4: Pony trusses would not create any height restriction.

Waverly Bridge
Posted June 10, 2008, by Seth Taylor (seth [dot] taylor [at] uconn [dot] edu)

THat isalmost EXACTLY what I would say. Bridges can be attractice AND safe!!! Boring concrete bridges should NEVER be built!!!

Waverly Bridge
Posted March 27, 2008, by Jolene V (joakabridgefreak [at] yahoo [dot] com)

I totally agree!! I saw the prints of the NEW 35w.BOOOORING!(YAWN). I think bridges can be attractive AND safe!! ugly concrete eyesores don't appeal to us bridge freaks!!

Waverly Bridge
Posted March 7, 2008, by Jason (jsivils [at] greatrivereng [dot] com)

Too address the pedestrian crossing, this is an option but the code for pedestrian crossing is based off square footage and it adds up pretty fast. So if a bridge is structurally unsound then it is hard to turn it into a pedestrian bridge and meet code.

An option to save a bridge is to form a not for profit organizantion and take ownership of the old structure, while providing area for the new one (if the new one was to go over the old). Then it is the not for profit's bridge, they can repaint it or repair it or do as they please with it. Counties and road departments have harder time with this because if thier is a problem and somebody gets hurt they can be liable in court for not meeting code.

Waverly Bridge
Posted March 7, 2008, by Jason (jsivils [at] greatrivereng [dot] com)

First to address how safe you feel. Concrete I girder or large steel girder bridges are alot stronger bridges than truss designs. Truss bridges are usually fracture critical, so if ONE member fails ALL fail, like the I 35W bridge structure. Now it is being recommended all of these old truss bridges should be evaluated to ensure the gusset plates are strong enough.

A multi girder bridge over 3 girders, like 4 or 5 or more are not true fracture critical, meaning that they can still stay standing if one or more things fail. The Concrete I girder Bridges are the STRONGEST BRIDGES MADE today. They are also one of the cheapest ways to build bridges.

A barge hitting the bridge has NOTHING to do with what type of super structure it is. The barge will damage the piers or webwalls. These are designed stronger today then in the past. If the substructure fails no matter what the super will fall.

I agree that better looking bridges would be great, I love to look at them too, and would love to design them but they cost too much. Alot of the reason nice concrete arc bridges and truss bridges were made was because labor was cheap, so who cares if they were labor intensive to build. Now you have the opposite the labor is the expensive part so you precast as much as you can and minimize intensive labor (Iron work). This is becuase of prevailing wage rates mandated, if they were not used then the cost would go down.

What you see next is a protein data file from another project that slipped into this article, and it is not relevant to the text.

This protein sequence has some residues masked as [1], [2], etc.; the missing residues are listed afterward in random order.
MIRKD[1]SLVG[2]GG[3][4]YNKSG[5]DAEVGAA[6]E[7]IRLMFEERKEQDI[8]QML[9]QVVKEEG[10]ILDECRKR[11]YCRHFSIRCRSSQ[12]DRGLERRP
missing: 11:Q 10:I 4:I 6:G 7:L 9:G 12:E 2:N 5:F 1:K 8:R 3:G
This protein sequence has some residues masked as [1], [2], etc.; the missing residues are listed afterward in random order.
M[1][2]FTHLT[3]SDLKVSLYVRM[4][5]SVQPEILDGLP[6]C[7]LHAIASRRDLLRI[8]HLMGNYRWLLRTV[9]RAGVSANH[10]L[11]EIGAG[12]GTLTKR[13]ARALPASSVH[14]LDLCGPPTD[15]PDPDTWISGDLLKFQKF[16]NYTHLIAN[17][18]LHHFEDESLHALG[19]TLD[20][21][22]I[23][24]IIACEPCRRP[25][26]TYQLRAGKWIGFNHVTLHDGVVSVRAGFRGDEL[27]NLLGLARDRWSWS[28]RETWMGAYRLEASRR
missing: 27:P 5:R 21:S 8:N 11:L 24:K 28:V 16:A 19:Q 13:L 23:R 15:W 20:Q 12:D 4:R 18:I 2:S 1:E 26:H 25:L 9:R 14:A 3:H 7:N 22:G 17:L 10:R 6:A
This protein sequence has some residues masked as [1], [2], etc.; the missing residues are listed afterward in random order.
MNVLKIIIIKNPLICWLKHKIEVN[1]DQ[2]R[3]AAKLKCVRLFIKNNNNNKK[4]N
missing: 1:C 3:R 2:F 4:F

I passed over this bridge alot while growing up, and think these MO river bridges of similar truss style look very good but looks are not an option sometimes when there is no money to build it.

Waverly Bridge
Posted March 5, 2008, by tom

Yeah! I agree. For major or navigable rivers like the Missouri, I think more interesting bridges need to be built like cable stayed, tied arch, or continous truss. Also, I think these boring stringer and girder bridges may not be safe if hit by barges, so I'd feel more safe crossing an older truss or intersesting type of bridge!

Waverly Bridge
Posted March 5, 2008, by Seth (seth [dot] taylor [at] uconn [dot] edu)

Yuck!!! What a piece of crap that new bridge is!!! I honestly think it's ridiculous that new bridges are being so boringly!!! i think they should have left the old one up for pedestrians and cyclists. As a person who lives in a college dorm that has a nice old-fashioned lounge, I think that old pieces of history should never be destroyed. Why does the need for a funcional and cost-effeicient bridge preclude it being INTERESTING!!??? Why can't bridges be safe AND interesting??

Waverly Bridge
Posted March 4, 2008, by kyle

As I understand when this bridge was being built, a bridge worker helping to construct the bridge fell into one of the

piers on the main span during the pouring of the concrete. The ill fated worker would have been sealed in the pier like a tomb. During the demolition of this bridge was the worker found?